Single-Mode Optical Fiber Technology III. Double-Crucible Drawing Technology and Compound Glass Fibers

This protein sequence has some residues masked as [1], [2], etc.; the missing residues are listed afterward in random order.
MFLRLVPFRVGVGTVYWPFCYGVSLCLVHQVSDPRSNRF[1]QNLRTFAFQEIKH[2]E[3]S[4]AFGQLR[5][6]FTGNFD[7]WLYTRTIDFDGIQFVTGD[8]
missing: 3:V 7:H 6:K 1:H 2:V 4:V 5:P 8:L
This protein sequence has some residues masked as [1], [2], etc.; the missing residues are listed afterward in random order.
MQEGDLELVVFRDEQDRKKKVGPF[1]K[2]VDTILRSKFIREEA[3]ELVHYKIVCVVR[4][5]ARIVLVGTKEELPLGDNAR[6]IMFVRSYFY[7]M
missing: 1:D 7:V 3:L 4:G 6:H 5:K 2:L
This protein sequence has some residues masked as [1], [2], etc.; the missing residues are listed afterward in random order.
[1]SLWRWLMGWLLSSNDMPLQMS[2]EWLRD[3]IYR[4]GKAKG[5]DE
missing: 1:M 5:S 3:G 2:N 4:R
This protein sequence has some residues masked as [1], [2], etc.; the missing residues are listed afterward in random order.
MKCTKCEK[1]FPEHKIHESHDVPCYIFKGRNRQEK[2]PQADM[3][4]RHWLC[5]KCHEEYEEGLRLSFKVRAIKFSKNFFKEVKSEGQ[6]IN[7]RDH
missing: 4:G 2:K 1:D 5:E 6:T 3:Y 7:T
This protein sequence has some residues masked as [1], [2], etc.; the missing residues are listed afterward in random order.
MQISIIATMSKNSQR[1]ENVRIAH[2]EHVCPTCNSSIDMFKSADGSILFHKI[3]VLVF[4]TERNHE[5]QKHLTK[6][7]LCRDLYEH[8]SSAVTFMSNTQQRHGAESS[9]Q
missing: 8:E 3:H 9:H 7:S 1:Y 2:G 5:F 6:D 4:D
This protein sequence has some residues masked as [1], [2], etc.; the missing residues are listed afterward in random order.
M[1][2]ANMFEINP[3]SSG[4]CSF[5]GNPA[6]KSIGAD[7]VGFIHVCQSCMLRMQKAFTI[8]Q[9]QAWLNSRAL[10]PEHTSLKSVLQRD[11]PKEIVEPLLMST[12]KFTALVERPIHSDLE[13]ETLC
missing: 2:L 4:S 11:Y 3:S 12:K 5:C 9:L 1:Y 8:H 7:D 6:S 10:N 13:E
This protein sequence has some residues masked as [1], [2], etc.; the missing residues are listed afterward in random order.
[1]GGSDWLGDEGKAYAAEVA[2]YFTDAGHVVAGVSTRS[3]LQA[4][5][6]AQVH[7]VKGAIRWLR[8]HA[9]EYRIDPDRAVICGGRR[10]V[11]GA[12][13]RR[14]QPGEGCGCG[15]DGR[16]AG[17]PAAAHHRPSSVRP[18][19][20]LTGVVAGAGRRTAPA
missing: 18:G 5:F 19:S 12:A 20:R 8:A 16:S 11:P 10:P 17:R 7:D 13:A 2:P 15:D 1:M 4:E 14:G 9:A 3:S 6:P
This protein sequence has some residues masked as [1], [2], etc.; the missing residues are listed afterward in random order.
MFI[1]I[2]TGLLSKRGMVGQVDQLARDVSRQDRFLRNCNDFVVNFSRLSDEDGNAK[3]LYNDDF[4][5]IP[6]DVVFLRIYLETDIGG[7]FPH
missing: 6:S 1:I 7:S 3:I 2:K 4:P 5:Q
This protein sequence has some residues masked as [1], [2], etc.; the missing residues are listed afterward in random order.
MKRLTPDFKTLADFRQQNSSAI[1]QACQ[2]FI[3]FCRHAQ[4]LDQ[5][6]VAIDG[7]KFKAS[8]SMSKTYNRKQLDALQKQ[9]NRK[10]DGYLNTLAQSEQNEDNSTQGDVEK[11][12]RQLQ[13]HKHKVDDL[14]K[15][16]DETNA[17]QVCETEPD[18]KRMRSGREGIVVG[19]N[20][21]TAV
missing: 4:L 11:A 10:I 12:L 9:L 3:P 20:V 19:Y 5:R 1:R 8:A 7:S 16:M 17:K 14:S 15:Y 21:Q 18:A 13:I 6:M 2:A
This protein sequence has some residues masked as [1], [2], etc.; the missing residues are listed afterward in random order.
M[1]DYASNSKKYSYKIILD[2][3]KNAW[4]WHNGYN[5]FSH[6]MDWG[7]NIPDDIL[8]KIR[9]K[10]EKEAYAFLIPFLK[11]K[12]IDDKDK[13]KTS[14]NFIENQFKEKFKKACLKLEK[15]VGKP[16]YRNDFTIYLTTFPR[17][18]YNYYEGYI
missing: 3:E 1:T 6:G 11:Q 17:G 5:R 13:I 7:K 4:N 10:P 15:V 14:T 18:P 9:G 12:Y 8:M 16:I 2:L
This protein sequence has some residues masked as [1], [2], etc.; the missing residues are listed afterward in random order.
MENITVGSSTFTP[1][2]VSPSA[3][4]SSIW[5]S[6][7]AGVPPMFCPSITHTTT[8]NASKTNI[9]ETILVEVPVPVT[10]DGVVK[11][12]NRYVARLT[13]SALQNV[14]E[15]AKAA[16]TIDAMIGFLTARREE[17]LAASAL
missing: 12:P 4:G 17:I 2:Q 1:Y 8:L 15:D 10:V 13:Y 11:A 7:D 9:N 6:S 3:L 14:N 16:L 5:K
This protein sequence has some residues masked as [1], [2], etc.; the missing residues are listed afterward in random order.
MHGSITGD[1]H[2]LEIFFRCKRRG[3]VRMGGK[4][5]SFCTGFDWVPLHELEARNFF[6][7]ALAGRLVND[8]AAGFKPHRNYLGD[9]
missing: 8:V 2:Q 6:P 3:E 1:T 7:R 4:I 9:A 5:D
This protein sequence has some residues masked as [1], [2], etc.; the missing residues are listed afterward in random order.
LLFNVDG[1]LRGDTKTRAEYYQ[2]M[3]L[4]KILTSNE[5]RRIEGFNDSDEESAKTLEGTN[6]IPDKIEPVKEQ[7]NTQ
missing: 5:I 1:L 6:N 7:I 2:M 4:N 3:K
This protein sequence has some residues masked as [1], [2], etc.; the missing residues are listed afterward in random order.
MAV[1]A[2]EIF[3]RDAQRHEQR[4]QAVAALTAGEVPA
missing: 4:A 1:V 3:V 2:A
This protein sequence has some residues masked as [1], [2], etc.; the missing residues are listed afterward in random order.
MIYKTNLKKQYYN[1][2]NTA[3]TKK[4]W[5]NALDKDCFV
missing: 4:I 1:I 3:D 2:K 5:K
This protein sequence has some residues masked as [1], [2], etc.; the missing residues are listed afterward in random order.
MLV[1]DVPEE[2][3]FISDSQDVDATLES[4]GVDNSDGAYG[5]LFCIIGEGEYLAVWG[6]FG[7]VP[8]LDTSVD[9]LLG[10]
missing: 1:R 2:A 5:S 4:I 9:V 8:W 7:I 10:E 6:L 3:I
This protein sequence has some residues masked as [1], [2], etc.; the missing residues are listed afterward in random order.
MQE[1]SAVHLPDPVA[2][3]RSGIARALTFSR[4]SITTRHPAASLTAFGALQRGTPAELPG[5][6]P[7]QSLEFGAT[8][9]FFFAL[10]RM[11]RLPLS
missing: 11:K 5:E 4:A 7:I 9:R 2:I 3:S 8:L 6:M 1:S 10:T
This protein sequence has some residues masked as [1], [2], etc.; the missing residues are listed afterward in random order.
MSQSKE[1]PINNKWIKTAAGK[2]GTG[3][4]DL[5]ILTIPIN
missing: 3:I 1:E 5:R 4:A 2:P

From the very beginning of optical fiber studies it has been evident that the optical fiber will modify the electrical communication network either radically or not at all. The large volume needed is preferably produced in a continuous production process. A second, and often more important, advantage of a continuous process is that the product is more uniform. Within this philosophy in 1974 Koizumi et al.1 took a considerable step forward when they introduced the double-crucible system for continuous production of compound glass fibers. Because of the promising results obtained with the silica-CVD-based methods at about the same time, the double-crucible technique has been studied in greater detail in only a few centers: Nippon Sheet Glass, Philips Research Laboratories and, most intensively, by the British Post Office. Initially each of these centers concentrated for graded-index fibers mainly on proprietary glass systems. These were chosen with the particular aim of obtaining a fast enough diffusion rate during the time when the core and cladding glasses are in high-temperature contact in the double crucible.
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